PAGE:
Miscible Substances

Quite good contemporary classical-avant music from Rand Steiger on his Coalescence Cycle Volume 1 (TUNDRA tun013). The plan here has been to combine a solo player from the International Contemporary Ensemble with live electronic / computer music, the latter performed by Steiger himself…he’s been developing what appears to be a fairly unique platform for this, with the help of Miller Puckette (who owns the Puckette’s Pure Data system), and it allows Rand Steiger to do clever things in real time with filters, delays, and other enhancements. In particular he seems keen on harmonising the musical tones so that they conform with his scheme of Just Intonation (on which he’s also keen). The acoustic solo instruments meanwhile include clarinet, flute, cello, piano, and bassoon, played by Joshua Rubin, Claire Chase, and others.

Many of these tunes have evident narrative themes, often connected with wind, water, and weather; Rand Steiger may have clothed himself in techniques and methods from 20th century modernism, but a part of him wants to be a landscape painter in sound. The first two pieces ‘Cyclone’ and ‘Beacon’ contain many startling intervals; Rubin’s clarinet is almost leaping energetically in the air on the first, while Chase’s flute does her best to “interact” with the live electronics to play the part of a lighthouse beacon at sea (and also make some connection to Density 21.5, the famed Edgard Varese piece). You may prefer the relative calm and subdued mood of ‘Mourning Fog’, where the cello of Kivie Cahn-Lipman delivers a heartfelt tale of woe (based on a personal tragedy of the composer) and just about manages to stay on the right side of sentimentality; in this instance, Steiger’s over-use of the processed echo adds a spoonful too much saccharine for me, but since the cellist isn’t adding much of their own personality in the performance, perhaps it’s needed.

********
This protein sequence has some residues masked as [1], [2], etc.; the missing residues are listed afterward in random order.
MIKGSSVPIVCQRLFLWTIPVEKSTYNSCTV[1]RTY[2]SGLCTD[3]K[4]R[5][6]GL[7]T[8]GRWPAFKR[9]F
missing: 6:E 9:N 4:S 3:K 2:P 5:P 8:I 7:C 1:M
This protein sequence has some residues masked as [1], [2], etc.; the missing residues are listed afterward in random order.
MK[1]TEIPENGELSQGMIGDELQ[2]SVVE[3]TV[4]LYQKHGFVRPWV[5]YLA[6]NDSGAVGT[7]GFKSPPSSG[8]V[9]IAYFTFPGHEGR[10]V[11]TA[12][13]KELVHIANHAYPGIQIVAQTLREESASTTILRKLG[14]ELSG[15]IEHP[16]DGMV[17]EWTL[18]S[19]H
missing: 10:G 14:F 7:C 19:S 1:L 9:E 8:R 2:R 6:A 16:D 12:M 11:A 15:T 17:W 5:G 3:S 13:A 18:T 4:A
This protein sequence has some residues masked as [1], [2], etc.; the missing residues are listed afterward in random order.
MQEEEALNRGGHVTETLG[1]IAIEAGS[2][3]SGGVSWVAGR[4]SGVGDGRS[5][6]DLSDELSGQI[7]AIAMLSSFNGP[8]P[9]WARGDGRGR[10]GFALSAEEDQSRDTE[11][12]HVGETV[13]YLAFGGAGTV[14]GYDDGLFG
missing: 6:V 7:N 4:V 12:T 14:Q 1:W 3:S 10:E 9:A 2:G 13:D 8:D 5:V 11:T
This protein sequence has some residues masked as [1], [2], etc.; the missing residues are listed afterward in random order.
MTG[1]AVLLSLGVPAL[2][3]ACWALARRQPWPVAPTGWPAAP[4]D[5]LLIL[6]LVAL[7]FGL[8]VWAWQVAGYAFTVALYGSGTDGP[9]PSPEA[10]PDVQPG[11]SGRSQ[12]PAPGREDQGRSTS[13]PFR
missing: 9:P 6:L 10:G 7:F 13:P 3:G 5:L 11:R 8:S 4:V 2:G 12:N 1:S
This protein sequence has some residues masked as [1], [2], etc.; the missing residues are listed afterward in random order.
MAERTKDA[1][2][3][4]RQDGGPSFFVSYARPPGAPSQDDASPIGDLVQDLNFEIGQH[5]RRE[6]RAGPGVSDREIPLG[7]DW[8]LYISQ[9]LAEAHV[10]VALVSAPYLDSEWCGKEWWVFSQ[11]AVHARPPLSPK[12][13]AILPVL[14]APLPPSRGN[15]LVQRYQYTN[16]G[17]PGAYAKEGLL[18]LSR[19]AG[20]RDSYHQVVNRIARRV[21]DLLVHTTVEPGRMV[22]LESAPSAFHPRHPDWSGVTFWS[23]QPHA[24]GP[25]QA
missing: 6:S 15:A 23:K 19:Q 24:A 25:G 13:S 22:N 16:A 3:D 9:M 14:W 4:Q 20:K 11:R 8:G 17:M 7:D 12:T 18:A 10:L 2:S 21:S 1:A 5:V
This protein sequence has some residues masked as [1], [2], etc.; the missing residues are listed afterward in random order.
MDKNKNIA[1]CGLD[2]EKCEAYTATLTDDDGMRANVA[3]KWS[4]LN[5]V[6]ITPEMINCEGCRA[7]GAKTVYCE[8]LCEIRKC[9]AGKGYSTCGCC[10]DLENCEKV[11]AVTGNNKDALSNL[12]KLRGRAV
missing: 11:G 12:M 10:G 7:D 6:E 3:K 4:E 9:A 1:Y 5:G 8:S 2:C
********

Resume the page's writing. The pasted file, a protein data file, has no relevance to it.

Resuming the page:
Throughout this set, I kept yearning for a bit more boldness in the computer-based interventions, and only ‘Concatenation’ comes close to giving me what I seek; on it, Steiger sets out his “unique approach to signal processing” on the bassoon playing of Rebekah Heller. Apparently there are seven different things going on at once here, structured in a manner which the composer refers to as “nested etudes”. In a gatefold card cover with an extensive booklet of notes; arrived 2nd April 2019. Available via New Focus Recordings.

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